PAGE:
How 'Sweet Micky' Martelly transformed from carnival singer to Haiti president
Preliminary results from Haiti's presidential election show that Michel Martelly, also known as 'Sweet Micky,' won in a landslide victory.
Santo Domingo, Dominican Republic
In Pictures Haiti presidential election
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In a landslide victory, Mr. Martelly captured two-thirds of the vote in a run-off presidential election, according to preliminary results released Monday evening by Haiti’s Provisional Electoral Council.
Port-au-Prince was marked by celebrations following the announcement, as supporters launched fireworks, shot guns into the air, and played Martelly's songs on their radios, news media reported.
His opponent, former First Lady Mirlande Manigat, can challenge the results, the release of which was delayed several days because of fraud. But it appears unlikely that she could close the 36-point gap, having taken 31.74 percent of the vote to Martelly's 67.57 percent. The final results will be announced April 16.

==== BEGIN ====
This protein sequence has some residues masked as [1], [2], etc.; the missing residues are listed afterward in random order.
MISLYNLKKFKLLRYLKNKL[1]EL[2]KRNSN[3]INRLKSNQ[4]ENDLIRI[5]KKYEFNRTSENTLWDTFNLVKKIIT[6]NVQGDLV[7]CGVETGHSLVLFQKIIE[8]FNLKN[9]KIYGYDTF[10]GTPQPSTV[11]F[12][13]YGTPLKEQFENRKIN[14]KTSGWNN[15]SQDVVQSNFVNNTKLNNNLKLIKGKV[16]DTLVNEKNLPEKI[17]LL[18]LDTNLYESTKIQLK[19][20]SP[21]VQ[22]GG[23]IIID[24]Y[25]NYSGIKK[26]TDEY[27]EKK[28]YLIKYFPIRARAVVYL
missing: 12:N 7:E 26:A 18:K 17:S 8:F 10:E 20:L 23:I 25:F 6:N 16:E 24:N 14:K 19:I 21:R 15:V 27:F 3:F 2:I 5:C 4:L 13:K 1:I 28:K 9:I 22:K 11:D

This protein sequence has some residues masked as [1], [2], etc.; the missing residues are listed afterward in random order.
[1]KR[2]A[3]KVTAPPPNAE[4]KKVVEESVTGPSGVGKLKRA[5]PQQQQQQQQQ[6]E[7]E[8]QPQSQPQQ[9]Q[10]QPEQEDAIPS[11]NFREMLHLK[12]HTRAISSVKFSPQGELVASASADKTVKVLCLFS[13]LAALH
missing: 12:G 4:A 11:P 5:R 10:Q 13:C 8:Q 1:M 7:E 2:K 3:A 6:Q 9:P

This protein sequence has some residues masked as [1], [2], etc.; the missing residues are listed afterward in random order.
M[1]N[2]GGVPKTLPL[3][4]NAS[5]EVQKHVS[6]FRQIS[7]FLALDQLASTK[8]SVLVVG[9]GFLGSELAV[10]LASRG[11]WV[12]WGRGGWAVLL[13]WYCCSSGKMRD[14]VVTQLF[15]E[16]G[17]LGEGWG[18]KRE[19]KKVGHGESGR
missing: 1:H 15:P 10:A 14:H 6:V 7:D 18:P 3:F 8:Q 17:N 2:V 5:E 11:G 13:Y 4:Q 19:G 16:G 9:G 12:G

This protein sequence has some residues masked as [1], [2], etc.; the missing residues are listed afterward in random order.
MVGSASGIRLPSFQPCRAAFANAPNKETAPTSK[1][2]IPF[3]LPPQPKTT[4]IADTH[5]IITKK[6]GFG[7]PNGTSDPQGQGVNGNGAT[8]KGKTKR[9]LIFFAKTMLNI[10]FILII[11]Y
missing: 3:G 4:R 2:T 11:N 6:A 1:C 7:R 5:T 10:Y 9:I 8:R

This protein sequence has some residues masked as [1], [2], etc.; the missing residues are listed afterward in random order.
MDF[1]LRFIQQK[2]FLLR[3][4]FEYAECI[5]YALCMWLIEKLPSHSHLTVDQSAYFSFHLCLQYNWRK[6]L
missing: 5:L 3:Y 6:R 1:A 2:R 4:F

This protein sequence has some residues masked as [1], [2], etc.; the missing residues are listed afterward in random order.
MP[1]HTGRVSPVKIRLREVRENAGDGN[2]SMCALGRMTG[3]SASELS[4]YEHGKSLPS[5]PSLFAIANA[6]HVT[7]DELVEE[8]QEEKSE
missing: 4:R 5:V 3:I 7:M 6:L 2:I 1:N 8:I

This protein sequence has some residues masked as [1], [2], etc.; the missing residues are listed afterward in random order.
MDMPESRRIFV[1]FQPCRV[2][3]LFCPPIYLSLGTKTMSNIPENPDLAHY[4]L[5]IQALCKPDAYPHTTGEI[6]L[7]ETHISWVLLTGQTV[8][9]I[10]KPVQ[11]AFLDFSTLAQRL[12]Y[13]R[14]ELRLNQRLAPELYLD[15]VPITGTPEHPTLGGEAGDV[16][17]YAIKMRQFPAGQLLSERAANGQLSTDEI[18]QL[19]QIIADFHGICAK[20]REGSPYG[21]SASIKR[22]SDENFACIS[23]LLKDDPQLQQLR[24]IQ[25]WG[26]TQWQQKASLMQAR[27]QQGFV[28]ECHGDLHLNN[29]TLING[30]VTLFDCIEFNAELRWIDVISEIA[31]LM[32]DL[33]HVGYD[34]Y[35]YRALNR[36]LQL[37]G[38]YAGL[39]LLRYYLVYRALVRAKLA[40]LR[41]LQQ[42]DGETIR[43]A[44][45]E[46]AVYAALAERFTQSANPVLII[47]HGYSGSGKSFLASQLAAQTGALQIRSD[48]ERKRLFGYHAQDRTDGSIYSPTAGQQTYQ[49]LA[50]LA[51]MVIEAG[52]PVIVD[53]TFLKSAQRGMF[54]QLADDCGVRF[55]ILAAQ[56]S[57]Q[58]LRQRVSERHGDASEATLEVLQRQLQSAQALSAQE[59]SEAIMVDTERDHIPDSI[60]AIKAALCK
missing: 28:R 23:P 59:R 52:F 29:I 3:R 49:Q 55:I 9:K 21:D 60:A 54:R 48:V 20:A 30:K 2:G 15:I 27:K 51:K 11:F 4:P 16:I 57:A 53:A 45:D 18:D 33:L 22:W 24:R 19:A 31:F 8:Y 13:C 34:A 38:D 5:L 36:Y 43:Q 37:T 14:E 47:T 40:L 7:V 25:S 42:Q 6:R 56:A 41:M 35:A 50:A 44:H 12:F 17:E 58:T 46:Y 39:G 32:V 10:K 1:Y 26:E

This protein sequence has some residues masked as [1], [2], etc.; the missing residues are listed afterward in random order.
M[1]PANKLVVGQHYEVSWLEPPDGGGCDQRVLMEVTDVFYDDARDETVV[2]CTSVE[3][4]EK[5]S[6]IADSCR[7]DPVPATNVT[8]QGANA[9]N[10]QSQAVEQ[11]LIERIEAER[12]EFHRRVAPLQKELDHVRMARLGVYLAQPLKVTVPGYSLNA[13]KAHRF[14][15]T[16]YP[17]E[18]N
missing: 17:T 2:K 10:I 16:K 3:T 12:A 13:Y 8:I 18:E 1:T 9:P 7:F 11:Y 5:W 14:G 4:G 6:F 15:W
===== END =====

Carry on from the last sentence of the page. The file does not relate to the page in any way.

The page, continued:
The US embassy endorsed the tally, calling the announcement "another important milestone as the people of Haiti move forward to rebuild their country.... while there were cases of irregularities and fraud on March 20, these cases were isolated and reduced, especially when compared to the first round of voting."
If the results stand, Martelly will have made a startling run from political outsider to president of a country in desperate need of strong leadership. Evidence of the January 2010 earthquake still remains widespread, with hundreds of thousands of people still living in tents, rubble on the streets, and the vast majority of people in the capital unemployed.
Embracing a flamboyant past
Martelly seems an improbable savior. Just a decade ago, he was donning skirts and wigs, cursing, and drinking like a sailor while performing his flamboyant act.
“When he first declared himself a candidate, people didn’t take him seriously because he was the guy who dropped his pants on stage,” says Robert Fatton, a Haitian-American professor at the University of Virginia. “His persona, which should have been a handicap, became a plus. It was really a very clever campaign.”
Instead of turning his back on his flamboyant past, Martelly used pieces of it to motivate the youth vote and to position himself as a political outsider. The bubble gum pink splashed on his campaign posters and vehicles was a nod to his old act, as were the rallies, during which he mixed policy with stagemanship.